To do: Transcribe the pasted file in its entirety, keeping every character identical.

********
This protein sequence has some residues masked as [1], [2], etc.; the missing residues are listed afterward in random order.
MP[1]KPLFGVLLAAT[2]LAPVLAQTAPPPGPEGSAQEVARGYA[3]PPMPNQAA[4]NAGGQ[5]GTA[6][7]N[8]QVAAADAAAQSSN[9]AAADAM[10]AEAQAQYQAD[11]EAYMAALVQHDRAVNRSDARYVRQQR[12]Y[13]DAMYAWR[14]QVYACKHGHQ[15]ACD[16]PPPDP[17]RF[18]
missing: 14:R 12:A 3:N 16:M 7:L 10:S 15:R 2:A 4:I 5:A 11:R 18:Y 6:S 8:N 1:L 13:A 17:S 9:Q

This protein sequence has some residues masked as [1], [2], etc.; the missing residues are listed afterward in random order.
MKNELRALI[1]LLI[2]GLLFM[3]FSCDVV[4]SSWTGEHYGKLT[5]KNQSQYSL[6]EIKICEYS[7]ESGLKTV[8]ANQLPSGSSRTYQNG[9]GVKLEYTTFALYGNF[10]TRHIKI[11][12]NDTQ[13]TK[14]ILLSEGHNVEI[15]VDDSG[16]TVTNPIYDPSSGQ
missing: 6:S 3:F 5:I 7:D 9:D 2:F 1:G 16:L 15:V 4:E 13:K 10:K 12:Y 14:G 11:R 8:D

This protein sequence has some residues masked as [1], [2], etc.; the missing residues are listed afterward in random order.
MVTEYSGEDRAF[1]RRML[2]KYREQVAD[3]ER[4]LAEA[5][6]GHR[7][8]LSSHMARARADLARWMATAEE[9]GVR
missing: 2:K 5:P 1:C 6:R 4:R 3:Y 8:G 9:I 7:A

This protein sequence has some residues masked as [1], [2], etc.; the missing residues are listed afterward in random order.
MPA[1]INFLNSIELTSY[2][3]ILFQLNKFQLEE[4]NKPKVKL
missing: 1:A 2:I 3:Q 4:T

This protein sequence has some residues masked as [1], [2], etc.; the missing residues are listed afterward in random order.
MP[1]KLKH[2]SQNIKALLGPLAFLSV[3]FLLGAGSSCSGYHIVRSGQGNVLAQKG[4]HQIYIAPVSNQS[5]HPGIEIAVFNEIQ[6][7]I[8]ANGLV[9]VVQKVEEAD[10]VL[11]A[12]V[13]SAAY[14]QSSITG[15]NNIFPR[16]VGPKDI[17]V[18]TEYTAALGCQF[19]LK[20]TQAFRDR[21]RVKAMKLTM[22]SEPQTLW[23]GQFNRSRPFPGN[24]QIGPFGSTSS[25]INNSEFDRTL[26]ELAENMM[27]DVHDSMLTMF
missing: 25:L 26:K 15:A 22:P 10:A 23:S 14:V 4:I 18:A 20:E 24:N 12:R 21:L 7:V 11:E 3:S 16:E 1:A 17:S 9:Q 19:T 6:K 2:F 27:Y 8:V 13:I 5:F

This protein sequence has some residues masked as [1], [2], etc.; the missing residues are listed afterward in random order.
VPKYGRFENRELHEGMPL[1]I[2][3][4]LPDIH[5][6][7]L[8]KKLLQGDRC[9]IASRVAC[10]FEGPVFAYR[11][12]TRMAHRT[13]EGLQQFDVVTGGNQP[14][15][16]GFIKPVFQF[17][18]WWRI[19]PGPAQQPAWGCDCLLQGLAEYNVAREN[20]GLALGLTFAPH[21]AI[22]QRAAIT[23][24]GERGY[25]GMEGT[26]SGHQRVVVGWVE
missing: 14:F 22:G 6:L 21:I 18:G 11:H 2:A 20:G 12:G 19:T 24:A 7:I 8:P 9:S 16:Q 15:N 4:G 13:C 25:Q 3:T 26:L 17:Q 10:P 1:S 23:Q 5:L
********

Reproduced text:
This protein sequence has some residues masked as [1], [2], etc.; the missing residues are listed afterward in random order.
MP[1]KPLFGVLLAAT[2]LAPVLAQTAPPPGPEGSAQEVARGYA[3]PPMPNQAA[4]NAGGQ[5]GTA[6][7]N[8]QVAAADAAAQSSN[9]AAADAM[10]AEAQAQYQAD[11]EAYMAALVQHDRAVNRSDARYVRQQR[12]Y[13]DAMYAWR[14]QVYACKHGHQ[15]ACD[16]PPPDP[17]RF[18]
missing: 14:R 12:A 3:N 16:M 7:L 10:S 15:R 2:A 4:I 5:A 11:R 18:Y 6:S 8:N 1:L 13:A 17:S 9:Q

This protein sequence has some residues masked as [1], [2], etc.; the missing residues are listed afterward in random order.
MKNELRALI[1]LLI[2]GLLFM[3]FSCDVV[4]SSWTGEHYGKLT[5]KNQSQYSL[6]EIKICEYS[7]ESGLKTV[8]ANQLPSGSSRTYQNG[9]GVKLEYTTFALYGNF[10]TRHIKI[11][12]NDTQ[13]TK[14]ILLSEGHNVEI[15]VDDSG[16]TVTNPIYDPSSGQ
missing: 6:S 3:F 5:I 7:D 9:D 2:F 1:G 16:L 15:V 4:E 13:K 10:K 12:Y 14:G 11:R 8:D

This protein sequence has some residues masked as [1], [2], etc.; the missing residues are listed afterward in random order.
MVTEYSGEDRAF[1]RRML[2]KYREQVAD[3]ER[4]LAEA[5][6]GHR[7][8]LSSHMARARADLARWMATAEE[9]GVR
missing: 2:K 5:P 1:C 6:R 4:R 3:Y 8:G 9:I 7:A

This protein sequence has some residues masked as [1], [2], etc.; the missing residues are listed afterward in random order.
MPA[1]INFLNSIELTSY[2][3]ILFQLNKFQLEE[4]NKPKVKL
missing: 1:A 2:I 3:Q 4:T

This protein sequence has some residues masked as [1], [2], etc.; the missing residues are listed afterward in random order.
MP[1]KLKH[2]SQNIKALLGPLAFLSV[3]FLLGAGSSCSGYHIVRSGQGNVLAQKG[4]HQIYIAPVSNQS[5]HPGIEIAVFNEIQ[6][7]I[8]ANGLV[9]VVQKVEEAD[10]VL[11]A[12]V[13]SAAY[14]QSSITG[15]NNIFPR[16]VGPKDI[17]V[18]TEYTAALGCQF[19]LK[20]TQAFRDR[21]RVKAMKLTM[22]SEPQTLW[23]GQFNRSRPFPGN[24]QIGPFGSTSS[25]INNSEFDRTL[26]ELAENMM[27]DVHDSMLTMF
missing: 25:L 26:K 15:A 22:P 10:A 23:S 14:V 4:I 18:A 20:E 24:N 12:R 21:L 7:V 11:E 3:S 16:E 1:A 17:S 9:Q 19:T 6:K 2:F 27:Y 8:V 13:I 5:F

This protein sequence has some residues masked as [1], [2], etc.; the missing residues are listed afterward in random order.
VPKYGRFENRELHEGMPL[1]I[2][3][4]LPDIH[5][6][7]L[8]KKLLQGDRC[9]IASRVAC[10]FEGPVFAYR[11][12]TRMAHRT[13]EGLQQFDVVTGGNQP[14][15][16]GFIKPVFQF[17][18]WWRI[19]PGPAQQPAWGCDCLLQGLAEYNVAREN[20]GLALGLTFAPH[21]AI[22]QRAAIT[23][24]GERGY[25]GMEGT[26]SGHQRVVVGWVE
missing: 14:F 22:G 6:L 21:I 18:G 11:H 2:A 20:G 12:G 19:T 24:A 7:I 8:P 9:S 16:Q 15:N 4:G 13:C 25:Q 3:T 26:L 17:Q 10:P 1:S 23:Q 5:L